The anti-Bushco power brigade
Well, in review, Ritter’s credibility on that call hasn’t exactly shriveled up and died. I hadn’t thought of Ritter in months, but I saw his name pop up the other day in association with an event in New York. There was a rally being put on by Ellen Mariani and her lawyer, and they had corralled Ritter to be a special guest speaker. Mariani isn’t exactly well-known at this point, but her story is slowly getting out there. She’s the woman who lost her husband on one of the flights that plowed into the Twin Towers, and is now suing President Bush and all of his main honchos for being extremely slack and slipshod in terms of dealing with the threats leading up to 9/11.
I don’t know if she’s got much of a case, but I do know she’s got some serious chutzpah. She rejected the standard $1.8 mill buyout from the government in order to be able to carry on with this litigation. All the households who lost somebody that day had the chance to take the 1.8, but with a catch. To get that cash, one had to agree there would be no more lawsuits. Mrs. Mariani wasn’t comfortable with that arrangement and passed on the money. She is bugged by many questions concerning that hysterical day, and she’s figuring the best shot she has at getting any answers is by suing none other than the President of the United States. You certainly can’t accuse her of thinkin’ small.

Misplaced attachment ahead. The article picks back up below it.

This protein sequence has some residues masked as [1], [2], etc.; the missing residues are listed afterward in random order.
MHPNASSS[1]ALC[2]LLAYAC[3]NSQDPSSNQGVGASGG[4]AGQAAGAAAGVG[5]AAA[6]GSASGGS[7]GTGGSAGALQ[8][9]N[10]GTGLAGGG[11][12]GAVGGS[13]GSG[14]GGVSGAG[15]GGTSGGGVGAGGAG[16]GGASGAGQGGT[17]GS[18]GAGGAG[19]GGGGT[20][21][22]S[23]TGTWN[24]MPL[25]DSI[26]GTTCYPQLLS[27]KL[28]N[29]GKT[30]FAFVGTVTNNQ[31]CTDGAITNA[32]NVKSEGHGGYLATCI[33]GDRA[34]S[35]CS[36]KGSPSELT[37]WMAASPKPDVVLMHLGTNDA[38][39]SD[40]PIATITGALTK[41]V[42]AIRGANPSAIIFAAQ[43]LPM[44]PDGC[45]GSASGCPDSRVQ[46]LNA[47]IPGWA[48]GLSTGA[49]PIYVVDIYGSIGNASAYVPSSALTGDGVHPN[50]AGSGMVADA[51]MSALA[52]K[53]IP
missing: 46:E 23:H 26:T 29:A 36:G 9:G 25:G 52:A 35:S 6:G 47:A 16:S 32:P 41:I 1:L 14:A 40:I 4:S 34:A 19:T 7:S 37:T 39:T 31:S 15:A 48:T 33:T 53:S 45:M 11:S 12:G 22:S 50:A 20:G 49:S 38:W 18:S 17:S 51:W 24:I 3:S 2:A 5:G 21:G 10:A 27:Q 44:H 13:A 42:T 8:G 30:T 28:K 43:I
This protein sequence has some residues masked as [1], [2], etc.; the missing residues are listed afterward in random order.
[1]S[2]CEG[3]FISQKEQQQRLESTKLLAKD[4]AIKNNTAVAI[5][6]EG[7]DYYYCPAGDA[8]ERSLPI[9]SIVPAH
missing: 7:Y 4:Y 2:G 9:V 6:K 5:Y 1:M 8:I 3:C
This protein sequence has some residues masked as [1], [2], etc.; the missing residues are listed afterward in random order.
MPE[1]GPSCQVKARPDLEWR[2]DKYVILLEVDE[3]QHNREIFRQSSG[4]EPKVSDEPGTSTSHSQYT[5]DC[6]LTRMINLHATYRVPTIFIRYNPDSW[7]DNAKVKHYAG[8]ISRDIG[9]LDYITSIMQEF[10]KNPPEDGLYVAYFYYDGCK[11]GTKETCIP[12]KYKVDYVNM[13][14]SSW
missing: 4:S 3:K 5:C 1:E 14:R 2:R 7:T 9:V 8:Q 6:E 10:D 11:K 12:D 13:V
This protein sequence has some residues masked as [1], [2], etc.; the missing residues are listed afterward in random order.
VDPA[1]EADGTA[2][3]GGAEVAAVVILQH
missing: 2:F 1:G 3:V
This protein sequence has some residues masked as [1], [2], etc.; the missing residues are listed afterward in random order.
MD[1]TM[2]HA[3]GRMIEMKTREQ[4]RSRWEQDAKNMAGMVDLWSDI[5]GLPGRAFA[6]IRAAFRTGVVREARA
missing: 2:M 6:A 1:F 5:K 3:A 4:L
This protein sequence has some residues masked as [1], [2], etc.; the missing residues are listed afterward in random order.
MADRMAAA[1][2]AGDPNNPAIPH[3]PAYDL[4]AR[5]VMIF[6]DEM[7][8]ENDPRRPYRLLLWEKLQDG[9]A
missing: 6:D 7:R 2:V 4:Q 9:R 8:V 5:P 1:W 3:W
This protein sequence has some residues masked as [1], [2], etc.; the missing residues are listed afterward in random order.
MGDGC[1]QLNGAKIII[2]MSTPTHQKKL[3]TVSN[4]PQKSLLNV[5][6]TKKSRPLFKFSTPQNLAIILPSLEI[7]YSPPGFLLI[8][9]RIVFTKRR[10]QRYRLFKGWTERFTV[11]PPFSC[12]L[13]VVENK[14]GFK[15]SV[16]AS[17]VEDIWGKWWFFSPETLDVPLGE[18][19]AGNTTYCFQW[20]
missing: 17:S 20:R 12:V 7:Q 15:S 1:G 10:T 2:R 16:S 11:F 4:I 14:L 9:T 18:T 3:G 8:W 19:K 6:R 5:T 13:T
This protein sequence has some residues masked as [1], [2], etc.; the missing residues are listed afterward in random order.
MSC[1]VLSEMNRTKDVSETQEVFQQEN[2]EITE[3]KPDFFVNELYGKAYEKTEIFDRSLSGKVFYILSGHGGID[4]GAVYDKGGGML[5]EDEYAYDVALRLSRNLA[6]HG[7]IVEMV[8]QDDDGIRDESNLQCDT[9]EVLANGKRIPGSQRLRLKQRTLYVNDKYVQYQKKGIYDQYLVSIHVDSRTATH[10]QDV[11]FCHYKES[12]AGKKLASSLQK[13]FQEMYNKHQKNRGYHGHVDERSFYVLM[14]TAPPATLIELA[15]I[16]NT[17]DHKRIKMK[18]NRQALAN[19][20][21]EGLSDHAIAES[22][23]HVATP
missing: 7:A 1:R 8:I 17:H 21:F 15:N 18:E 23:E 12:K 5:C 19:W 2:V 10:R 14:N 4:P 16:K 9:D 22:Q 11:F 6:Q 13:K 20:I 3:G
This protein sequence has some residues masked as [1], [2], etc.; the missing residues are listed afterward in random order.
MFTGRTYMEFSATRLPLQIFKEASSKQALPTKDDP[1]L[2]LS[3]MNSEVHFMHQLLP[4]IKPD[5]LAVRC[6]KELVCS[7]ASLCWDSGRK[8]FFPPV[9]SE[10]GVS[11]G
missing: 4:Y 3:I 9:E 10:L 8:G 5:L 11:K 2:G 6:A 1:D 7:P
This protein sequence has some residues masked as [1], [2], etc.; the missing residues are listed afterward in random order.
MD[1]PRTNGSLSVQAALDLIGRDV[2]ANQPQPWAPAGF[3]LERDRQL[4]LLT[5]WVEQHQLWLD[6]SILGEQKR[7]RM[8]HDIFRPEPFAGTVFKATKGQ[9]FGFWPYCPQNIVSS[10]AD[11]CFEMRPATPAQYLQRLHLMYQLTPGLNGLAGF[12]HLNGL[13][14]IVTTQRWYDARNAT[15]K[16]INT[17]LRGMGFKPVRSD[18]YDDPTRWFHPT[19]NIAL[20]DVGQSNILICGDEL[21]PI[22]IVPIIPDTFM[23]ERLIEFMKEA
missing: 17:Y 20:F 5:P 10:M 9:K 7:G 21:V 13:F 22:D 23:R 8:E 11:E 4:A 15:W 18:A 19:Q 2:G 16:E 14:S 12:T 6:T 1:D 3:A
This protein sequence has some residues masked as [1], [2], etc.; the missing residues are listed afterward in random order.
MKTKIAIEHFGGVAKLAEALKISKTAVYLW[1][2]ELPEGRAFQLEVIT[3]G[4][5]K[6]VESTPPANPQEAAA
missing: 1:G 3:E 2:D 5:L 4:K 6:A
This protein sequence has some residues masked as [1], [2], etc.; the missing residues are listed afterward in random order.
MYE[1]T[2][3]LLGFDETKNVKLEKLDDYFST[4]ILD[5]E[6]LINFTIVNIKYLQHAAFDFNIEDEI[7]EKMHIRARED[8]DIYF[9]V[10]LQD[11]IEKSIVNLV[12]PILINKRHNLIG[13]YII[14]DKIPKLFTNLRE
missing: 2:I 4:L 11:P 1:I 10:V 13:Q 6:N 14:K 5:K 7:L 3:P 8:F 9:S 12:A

One of the questions at the top of her list concerns the horribly sluggish performance of our fighter jets. It is supposed to be standard operating procedure: If there is a possible hijacking, fighter jets are to be scrambled immediately, and they should be on top of the troubled airplane, no matter where it is in the United States, within 15 minutes. Mariani and her supporters want to know why those four hijacked airliners cruised for at least a half an hour without even seeing a glimpse of a jet. She and many others have been hoping the 9/11 commission will get around to that question, but they aren’t especially optimistic.
Which leads, somehow, to Michael Moore’s triumph in France. From all indications, MM has made his best movie. Fahrenheit 9/11 positively slayed ’em in Cannes (where one long-time festival veteran said the 20-minute standing ovation given to the film after its showing was easily the longest such outburst in the history of the event. I mean, 20 minutes! Hell, even Metallica fans bail out after about eight to 10). Expect F911 to get here on the Fourth of July, but don’t expect it to be at the drive-in.